Background: Community-care networks are a partnership between the local police force, housing corporations, general social services, specialised home care and mental healthcare services. The networks were set up to improve the healthcare for patients with (chronic) psychiatric problems through local cooperation between different agencies operating in underprivileged areas.
Objective: To evaluate the effects of community-care networks on psychiatric emergency contacts, hospitalisation and involuntary admission.
Design: An ecological intervention design was used, comparing neighbourhoods with and without a community-care network. Mean numbers and standardised ratios of psychiatric emergency contacts, hospitalisation rates and involuntary admissions were assessed over a 10-year period, covering the early stages and the years in which community-care networks were fully operational.
Setting: Underprivileged neighbourhoods in the city of Rotterdam, The Netherlands.
Patients: Inhabitants aged 20–64 years living in these neighbourhoods.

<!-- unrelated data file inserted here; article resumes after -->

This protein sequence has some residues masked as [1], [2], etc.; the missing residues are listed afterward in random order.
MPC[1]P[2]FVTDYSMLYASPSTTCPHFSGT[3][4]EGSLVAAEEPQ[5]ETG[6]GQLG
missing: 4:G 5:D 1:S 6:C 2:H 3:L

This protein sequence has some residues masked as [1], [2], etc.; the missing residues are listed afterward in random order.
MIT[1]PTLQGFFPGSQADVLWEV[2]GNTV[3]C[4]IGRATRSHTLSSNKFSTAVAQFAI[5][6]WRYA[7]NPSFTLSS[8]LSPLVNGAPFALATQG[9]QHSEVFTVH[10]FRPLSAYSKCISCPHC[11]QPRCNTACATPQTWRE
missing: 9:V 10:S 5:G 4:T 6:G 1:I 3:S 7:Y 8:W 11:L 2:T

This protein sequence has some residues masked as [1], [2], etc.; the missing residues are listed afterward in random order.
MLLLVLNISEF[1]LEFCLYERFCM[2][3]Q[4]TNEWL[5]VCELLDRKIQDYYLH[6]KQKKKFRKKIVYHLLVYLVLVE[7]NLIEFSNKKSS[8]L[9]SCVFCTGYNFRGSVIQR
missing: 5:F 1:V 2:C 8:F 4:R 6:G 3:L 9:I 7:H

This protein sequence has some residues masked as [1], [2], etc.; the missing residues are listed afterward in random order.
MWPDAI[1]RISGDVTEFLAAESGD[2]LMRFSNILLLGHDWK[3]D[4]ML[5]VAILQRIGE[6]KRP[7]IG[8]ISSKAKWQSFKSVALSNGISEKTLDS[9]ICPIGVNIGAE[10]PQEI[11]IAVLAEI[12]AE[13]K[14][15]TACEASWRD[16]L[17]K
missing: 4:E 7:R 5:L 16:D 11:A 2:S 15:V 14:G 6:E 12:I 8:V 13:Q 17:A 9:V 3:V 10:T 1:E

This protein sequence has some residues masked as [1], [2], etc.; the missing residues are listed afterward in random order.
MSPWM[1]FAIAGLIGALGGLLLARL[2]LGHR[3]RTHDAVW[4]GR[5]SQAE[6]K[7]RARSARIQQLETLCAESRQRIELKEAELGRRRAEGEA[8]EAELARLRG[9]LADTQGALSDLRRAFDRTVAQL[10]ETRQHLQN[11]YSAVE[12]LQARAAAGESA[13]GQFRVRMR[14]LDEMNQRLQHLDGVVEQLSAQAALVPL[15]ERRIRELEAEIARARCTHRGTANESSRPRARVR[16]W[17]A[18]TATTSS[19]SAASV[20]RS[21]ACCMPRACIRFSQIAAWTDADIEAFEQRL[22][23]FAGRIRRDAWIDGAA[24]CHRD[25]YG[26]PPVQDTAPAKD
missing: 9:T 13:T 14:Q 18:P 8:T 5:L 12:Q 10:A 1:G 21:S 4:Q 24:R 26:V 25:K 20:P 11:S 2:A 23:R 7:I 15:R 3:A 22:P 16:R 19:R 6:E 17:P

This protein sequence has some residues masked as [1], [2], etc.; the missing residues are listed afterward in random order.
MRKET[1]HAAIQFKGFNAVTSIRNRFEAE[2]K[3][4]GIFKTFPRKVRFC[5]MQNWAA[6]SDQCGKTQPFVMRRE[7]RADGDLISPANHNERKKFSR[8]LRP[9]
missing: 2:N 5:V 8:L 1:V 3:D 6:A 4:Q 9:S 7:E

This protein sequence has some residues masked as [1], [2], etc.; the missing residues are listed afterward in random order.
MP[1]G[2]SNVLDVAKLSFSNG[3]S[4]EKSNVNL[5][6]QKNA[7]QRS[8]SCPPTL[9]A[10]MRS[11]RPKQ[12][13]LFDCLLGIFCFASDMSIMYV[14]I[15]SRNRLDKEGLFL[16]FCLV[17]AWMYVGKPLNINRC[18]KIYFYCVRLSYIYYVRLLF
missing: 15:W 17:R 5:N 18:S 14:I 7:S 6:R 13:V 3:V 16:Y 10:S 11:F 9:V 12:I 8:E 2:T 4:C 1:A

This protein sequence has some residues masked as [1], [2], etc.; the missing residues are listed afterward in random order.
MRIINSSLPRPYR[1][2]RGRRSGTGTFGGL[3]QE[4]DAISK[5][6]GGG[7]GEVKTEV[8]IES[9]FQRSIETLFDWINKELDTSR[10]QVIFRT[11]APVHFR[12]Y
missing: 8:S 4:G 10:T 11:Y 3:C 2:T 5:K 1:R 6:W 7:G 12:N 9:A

Results: Standardised ratios for contact with psychiatric emergency services were higher in the neighbourhoods where community-care networks were set up (standardised ratios = 137, 95% CI 121 to 145 in the network neighbourhoods vs standardised ratios = 107, 95% CI 96 to 119 in the control neighbourhoods). Number of admissions and standardised ratios for involuntary admissions were lower in the community-care network neighbourhoods than in the control neighbourhoods (standardised ratios = 123, 95% CI 95 to 157 vs standardised ratios = 152, 95% CI 120 to 191).
Conclusions: Community-care networks have a significant impact on the use of mental healthcare services. These networks may be an important tool in the prevention of involuntary admissions.
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Competing interests: None.
Ethical approval: Ethical approval was secured from a review board representing all participating services.